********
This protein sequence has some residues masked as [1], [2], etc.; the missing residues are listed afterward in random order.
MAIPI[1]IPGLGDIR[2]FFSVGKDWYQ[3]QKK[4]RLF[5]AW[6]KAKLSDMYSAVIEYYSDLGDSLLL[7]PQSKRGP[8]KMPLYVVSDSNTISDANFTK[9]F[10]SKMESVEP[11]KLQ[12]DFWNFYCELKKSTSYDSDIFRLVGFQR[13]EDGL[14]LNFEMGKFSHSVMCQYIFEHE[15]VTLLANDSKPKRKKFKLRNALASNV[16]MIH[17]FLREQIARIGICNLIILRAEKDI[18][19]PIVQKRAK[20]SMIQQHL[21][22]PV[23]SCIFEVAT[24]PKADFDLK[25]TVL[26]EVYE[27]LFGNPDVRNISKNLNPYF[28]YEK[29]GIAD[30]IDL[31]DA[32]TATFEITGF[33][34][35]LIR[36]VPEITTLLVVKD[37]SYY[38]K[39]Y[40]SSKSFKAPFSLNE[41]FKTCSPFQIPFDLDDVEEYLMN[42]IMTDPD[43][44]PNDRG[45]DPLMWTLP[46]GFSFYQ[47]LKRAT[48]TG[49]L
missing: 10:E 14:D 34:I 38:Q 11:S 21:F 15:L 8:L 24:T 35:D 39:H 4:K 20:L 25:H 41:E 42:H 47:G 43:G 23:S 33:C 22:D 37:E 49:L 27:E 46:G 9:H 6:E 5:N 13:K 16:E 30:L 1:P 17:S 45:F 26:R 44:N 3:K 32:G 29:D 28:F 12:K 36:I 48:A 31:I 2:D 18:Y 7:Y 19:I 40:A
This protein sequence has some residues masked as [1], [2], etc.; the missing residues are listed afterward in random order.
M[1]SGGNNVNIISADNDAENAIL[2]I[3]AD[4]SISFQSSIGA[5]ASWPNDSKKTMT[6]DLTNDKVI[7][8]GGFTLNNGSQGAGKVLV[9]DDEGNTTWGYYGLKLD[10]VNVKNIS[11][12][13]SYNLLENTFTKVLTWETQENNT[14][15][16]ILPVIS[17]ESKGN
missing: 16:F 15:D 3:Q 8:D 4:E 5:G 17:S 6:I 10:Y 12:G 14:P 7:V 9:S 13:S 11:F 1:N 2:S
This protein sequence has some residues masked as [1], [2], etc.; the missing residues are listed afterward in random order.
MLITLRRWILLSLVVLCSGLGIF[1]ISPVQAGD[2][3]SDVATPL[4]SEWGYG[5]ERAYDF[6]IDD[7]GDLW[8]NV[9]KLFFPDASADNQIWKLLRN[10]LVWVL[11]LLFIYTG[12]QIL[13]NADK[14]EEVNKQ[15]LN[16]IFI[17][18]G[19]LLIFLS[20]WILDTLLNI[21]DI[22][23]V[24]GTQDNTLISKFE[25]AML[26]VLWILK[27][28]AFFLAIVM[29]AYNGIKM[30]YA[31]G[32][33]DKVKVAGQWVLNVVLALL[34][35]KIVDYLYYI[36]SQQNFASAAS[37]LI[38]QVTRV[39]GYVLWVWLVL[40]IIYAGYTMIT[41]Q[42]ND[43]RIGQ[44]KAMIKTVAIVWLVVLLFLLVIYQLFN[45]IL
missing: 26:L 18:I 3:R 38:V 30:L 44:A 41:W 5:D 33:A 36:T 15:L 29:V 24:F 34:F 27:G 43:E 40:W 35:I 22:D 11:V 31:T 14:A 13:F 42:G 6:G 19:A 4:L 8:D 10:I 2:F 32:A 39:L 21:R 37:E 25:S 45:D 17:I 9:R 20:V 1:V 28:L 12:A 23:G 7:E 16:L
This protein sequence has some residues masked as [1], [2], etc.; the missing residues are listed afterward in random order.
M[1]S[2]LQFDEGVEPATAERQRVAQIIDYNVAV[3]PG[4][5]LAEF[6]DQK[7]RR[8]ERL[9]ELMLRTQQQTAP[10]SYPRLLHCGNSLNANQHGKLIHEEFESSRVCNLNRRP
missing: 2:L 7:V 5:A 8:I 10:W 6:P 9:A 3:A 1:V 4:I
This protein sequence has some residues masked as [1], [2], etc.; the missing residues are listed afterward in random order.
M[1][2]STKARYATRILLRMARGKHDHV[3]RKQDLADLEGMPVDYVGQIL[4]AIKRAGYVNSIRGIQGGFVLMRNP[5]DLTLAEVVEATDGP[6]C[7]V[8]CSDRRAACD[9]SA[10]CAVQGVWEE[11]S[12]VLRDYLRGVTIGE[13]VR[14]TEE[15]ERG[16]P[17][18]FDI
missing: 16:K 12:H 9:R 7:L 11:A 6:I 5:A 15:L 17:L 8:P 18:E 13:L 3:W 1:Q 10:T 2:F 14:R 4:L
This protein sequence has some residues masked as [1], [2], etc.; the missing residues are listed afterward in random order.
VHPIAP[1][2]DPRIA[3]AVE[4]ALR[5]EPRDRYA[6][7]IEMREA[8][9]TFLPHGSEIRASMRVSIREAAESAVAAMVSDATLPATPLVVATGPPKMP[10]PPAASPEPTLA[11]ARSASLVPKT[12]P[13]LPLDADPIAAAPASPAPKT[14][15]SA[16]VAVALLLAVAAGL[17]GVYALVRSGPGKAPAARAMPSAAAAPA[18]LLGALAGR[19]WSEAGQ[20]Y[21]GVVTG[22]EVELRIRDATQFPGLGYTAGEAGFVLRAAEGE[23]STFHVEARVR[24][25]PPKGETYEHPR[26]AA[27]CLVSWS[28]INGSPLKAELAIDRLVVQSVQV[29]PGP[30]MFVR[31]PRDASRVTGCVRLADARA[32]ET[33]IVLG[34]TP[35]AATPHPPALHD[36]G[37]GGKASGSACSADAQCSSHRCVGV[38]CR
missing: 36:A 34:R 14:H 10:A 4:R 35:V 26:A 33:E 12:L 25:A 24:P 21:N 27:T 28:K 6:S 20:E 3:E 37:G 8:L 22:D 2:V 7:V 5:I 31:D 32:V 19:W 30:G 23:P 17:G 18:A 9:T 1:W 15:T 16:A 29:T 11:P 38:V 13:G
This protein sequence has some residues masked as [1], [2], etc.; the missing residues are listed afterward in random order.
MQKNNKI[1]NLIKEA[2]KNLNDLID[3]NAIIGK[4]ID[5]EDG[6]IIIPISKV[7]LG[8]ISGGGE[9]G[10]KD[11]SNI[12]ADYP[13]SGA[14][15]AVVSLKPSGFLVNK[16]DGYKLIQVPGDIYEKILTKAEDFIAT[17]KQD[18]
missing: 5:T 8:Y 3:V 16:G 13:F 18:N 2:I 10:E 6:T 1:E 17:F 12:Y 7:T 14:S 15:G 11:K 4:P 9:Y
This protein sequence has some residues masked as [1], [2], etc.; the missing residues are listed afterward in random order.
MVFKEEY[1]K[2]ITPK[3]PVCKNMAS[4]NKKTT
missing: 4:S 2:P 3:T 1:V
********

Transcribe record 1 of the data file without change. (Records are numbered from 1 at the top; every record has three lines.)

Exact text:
This protein sequence has some residues masked as [1], [2], etc.; the missing residues are listed afterward in random order.
MAIPI[1]IPGLGDIR[2]FFSVGKDWYQ[3]QKK[4]RLF[5]AW[6]KAKLSDMYSAVIEYYSDLGDSLLL[7]PQSKRGP[8]KMPLYVVSDSNTISDANFTK[9]F[10]SKMESVEP[11]KLQ[12]DFWNFYCELKKSTSYDSDIFRLVGFQR[13]EDGL[14]LNFEMGKFSHSVMCQYIFEHE[15]VTLLANDSKPKRKKFKLRNALASNV[16]MIH[17]FLREQIARIGICNLIILRAEKDI[18][19]PIVQKRAK[20]SMIQQHL[21][22]PV[23]SCIFEVAT[24]PKADFDLK[25]TVL[26]EVYE[27]LFGNPDVRNISKNLNPYF[28]YEK[29]GIAD[30]IDL[31]DA[32]TATFEITGF[33][34][35]LIR[36]VPEITTLLVVKD[37]SYY[38]K[39]Y[40]SSKSFKAPFSLNE[41]FKTCSPFQIPFDLDDVEEYLMN[42]IMTDPD[43][44]PNDRG[45]DPLMWTLP[46]GFSFYQ[47]LKRAT[48]TG[49]L
missing: 10:E 14:D 34:I 38:Q 11:S 21:F 15:L 8:L 24:T 35:D 39:H 4:K 20:L 25:H 41:E 42:H 47:G 43:G 23:S 33:C 22:D 37:E 49:L 27:E 46:G 9:H 6:E 5:N 13:K 16:E 30:L 1:P 17:S 45:F 26:R 44:N 3:K 32:G 29:D 28:F 12:K 36:I 48:A 31:I 2:D 18:Y 7:Y 19:I 40:A